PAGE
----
Today was a great experienceâ€¦ my return to the singles court! I played two good sets against my 39-year-old â€œgazelleâ€ friend, Marc Vandam. And what made it more fun for both of us was the handicap.
Since before my operation we were playing about even â€“ with Marc having the slight edge â€“ he would have a BIG edge today. So we determined to use the tennis handicap system and he gave me four points per set.
How it works:
- You determine the handicap by the difference in level of play.
- You can use the rating system: if you are a 4.5 and playing a 4.0, the lower player would get five points per set.
- Or you can look at previous set scores: if you had been winning regularly about 6-2, 6-2â€¦ the lower player would get four points per set.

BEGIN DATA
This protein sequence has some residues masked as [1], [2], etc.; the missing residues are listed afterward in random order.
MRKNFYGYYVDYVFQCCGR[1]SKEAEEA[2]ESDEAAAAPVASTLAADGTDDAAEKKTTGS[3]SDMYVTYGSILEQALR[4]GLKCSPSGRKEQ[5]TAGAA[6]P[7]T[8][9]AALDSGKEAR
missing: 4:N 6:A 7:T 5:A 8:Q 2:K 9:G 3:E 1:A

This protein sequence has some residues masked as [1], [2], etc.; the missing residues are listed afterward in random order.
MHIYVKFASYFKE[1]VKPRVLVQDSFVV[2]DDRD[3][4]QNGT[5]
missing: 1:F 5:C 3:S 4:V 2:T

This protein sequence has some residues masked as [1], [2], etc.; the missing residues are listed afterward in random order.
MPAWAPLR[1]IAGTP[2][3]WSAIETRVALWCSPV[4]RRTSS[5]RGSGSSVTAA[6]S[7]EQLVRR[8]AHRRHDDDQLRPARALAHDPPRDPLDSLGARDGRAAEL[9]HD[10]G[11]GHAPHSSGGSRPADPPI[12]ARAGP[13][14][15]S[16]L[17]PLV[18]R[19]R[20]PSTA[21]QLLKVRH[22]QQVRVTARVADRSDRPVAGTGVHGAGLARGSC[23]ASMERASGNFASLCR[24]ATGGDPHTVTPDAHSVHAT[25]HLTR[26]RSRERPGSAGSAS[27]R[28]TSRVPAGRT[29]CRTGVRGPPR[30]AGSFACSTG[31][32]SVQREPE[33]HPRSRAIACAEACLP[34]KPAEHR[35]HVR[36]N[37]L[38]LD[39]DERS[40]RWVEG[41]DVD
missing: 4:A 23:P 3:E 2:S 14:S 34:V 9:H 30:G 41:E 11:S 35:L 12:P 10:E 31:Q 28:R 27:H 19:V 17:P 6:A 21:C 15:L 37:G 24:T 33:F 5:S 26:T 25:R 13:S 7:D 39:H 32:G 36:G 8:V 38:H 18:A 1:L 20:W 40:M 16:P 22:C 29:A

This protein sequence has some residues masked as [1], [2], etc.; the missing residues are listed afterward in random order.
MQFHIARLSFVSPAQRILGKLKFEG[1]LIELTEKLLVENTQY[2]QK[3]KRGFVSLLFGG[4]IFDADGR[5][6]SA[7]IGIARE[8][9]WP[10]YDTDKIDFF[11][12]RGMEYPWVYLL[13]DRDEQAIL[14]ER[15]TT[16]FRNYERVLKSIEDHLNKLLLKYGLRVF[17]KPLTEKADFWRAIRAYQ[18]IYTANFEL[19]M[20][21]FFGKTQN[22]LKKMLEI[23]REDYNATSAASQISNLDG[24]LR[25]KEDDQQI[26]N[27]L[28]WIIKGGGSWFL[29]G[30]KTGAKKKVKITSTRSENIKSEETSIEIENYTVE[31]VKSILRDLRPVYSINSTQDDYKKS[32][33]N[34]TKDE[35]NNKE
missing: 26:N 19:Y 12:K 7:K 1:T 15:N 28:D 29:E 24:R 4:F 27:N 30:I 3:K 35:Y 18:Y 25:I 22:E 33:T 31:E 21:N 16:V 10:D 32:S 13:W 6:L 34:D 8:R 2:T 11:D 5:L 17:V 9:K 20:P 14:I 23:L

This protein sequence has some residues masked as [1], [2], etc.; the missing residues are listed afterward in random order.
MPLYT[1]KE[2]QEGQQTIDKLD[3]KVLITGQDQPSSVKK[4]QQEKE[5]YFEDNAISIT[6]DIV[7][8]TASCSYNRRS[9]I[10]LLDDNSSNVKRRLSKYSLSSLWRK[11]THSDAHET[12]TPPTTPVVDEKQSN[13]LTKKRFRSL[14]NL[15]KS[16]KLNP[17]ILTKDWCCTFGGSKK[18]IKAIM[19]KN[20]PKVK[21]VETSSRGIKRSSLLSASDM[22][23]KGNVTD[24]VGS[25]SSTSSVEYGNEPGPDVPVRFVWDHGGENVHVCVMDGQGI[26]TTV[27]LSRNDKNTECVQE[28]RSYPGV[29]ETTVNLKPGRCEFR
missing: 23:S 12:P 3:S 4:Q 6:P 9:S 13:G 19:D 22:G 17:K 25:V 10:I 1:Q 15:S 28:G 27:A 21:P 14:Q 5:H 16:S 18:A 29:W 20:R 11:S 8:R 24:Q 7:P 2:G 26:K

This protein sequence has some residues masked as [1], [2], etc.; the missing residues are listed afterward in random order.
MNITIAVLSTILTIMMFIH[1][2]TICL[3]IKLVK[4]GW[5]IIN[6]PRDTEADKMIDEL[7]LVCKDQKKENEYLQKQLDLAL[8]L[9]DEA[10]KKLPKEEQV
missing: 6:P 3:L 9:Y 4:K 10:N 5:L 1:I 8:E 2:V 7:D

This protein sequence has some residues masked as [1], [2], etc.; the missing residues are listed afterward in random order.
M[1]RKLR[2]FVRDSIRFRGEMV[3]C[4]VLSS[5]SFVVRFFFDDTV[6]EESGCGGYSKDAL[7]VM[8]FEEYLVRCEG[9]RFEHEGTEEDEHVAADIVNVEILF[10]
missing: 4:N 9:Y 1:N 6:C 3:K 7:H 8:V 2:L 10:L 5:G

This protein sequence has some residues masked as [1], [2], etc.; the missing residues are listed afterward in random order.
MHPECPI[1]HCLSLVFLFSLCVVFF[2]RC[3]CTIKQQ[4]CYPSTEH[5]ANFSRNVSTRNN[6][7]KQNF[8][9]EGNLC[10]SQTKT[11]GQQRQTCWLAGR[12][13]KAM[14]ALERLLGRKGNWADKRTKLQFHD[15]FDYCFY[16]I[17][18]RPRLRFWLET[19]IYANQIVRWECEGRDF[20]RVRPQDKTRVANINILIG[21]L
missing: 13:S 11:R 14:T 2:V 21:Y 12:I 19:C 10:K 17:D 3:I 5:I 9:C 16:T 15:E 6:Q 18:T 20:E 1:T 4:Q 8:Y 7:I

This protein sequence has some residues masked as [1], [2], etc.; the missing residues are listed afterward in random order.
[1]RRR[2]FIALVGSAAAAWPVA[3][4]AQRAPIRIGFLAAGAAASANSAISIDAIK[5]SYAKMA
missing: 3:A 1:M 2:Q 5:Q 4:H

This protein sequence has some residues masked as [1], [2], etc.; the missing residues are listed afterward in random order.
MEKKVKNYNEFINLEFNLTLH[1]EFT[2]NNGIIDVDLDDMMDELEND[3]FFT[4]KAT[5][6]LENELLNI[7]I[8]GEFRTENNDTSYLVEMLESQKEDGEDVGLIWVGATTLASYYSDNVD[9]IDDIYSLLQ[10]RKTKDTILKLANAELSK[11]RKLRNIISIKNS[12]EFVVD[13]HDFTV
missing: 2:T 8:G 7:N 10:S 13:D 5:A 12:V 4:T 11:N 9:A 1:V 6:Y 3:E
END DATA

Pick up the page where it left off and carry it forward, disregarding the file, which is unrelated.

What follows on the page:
- And the player getting the points can take them at any time; and in any combination.
So it is not only using the points that can make the difference; but just the threat of using them. Whenever Marc was serving and the score was something like 30 all, he knew that the next point was potentially game point. If I won it, I would surely use one of my points to break his serve.
As it turned out, â€œthe elephant in the roomâ€ of my having the points was my biggest edge in the first set, which I won 6-3. But in the second set (when fatigue/age/conditioning started to become a factor), the four points made us perfectly even. At 5-5, I was running out of time (and gas); so we played a tie breaker, which I edged out.
If you want to have a way to play a tennis match with a friend at any level (higher or lower than you), try the handicap system. It makes it fun and competitive for both players.
Marc admitted that the pressure of the points was great practice for himâ€¦ it will force him to continue to play aggressively and not just push the ball back. And for me, it felt great just being out there and being able to run corner to corner, win or lose (really).